DELMAR — Parents, imagine getting paid to drive your children to school. Bethlehem Central had considered the option.
“Paying families to transport their children is a great solution if we can save money for those payments by eliminating bus routes,” said Judith Kehoe, the district’s chief business and financial officer, during a school board meeting on Wednesday, Jan. 19.
Bethlehem Central is one of thousands of school districts across the country struggling to find bus drivers to drive its fleet of buses each morning and afternoon. In 2018-19, the district had 87 school bus drivers. As of last November, the district had just 59 permanent drivers to serve its 58 routes. The district’s effort to replace retiring drivers has been hampered by a nationwide shortage of licensed drivers and exasperated by the pandemic.
Before the school year, it pursued answers from parents, asking whether they would drive children to school. The district has since consolidated routes and returned to a three-tier transportation system. Despite those efforts, Superintendent Jody Monroe said the district was still vulnerable to staffing shortages. With enough driver absences, she said the district could suffer an emergency shift from in-school instruction to online schooling; a decision forced upon neighboring Ravena Coeymans Selkirk on several occasions this year.
Last month, Bethlehem agreed to revise the contract it has with bus drivers, increasing pay to retain its current staff and entice more to join. Among the changes in the labor agreement was a bump in the hourly wage, from $19.67 to $23.60. The agreement also included referral and retention bonuses. However, it can still take up to eight weeks to acquire a new driver off the street, assuming that person has yet to earn the required commercial driver’s license.
There are school districts that have opted to pay families to drive their kids to school. CBS News recently featured a charter school in Wilmington, Delaware that offered to pay families a $700 annual sum for each child they drove to school. For three children, the district paid $2,100. Kehoe said New York state provides a similar opportunity, too.
Though the state allows districts to enter into parent transportation contracts, allowing families to transport their children to and from school while being reimbursed by the schools, whether Bethlehem Central would opt to follow through with that opportunity, Kehoe said the short answer was “no.”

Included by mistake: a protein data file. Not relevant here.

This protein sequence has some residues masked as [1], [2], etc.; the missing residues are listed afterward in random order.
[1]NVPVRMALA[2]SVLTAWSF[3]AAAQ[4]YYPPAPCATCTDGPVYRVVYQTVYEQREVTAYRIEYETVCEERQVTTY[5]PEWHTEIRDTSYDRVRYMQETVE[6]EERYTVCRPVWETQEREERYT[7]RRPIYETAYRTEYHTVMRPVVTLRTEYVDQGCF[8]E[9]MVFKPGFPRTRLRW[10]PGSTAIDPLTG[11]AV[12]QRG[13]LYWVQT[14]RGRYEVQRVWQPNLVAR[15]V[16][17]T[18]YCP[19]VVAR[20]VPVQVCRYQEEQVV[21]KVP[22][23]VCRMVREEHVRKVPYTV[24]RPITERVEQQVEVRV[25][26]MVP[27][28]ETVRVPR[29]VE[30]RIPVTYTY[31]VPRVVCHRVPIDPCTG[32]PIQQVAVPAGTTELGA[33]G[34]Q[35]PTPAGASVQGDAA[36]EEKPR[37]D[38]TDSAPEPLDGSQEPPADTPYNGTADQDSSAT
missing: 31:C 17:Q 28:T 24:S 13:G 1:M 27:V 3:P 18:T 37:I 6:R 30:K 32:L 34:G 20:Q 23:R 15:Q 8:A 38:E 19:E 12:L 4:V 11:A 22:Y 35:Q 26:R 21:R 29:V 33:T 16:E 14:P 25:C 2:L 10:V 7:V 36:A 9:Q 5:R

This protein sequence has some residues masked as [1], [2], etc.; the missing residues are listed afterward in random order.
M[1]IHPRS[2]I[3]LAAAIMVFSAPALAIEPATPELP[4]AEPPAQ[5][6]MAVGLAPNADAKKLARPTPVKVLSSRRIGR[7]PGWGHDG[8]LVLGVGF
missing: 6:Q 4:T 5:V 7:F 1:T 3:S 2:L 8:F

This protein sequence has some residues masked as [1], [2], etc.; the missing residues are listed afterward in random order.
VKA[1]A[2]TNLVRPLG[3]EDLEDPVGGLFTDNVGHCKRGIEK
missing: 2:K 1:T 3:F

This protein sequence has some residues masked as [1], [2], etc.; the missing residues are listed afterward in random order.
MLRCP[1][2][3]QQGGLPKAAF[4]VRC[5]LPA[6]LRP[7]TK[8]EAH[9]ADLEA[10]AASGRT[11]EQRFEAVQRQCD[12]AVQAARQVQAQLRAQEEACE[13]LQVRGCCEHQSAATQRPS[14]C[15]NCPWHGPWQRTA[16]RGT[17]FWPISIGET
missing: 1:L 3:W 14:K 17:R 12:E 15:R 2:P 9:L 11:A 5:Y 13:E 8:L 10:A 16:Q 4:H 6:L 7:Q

“So it was a good question. I know in some other states there were instances where that had been done. I looked at this. I consulted with district council and the short answer is this is not a viable option for us,” she said.
Kehoe ran through the logistics of the option with school board members. Within a hypothetical case in which two routes were eliminated, Kehoe described a scenario that disparaged families who did not have the flexibility to drive children to school.
“The unintended consequence of that would be the families that have the flexibility in their schedules to be able to transport their own children get this payment for those services, but the other families who don’t have that job flexibility end up potentially having longer bus rides,” she said. “With those consolidations, you would end up putting more children on the same route. So from a public policy perspective, that was a concern for us.”
The real difficulty was defined under New York State law, Kehoe said. Even if a family were to opt out of school transportation by signing an irrevocable waiver, state law allows them to change their mind, causing “volatile ridership.”
Bethlehem Central is continuing to look at extending thresholds that determine which students are eligible for transportation and who is expected to walk or be driven — without reimbursement.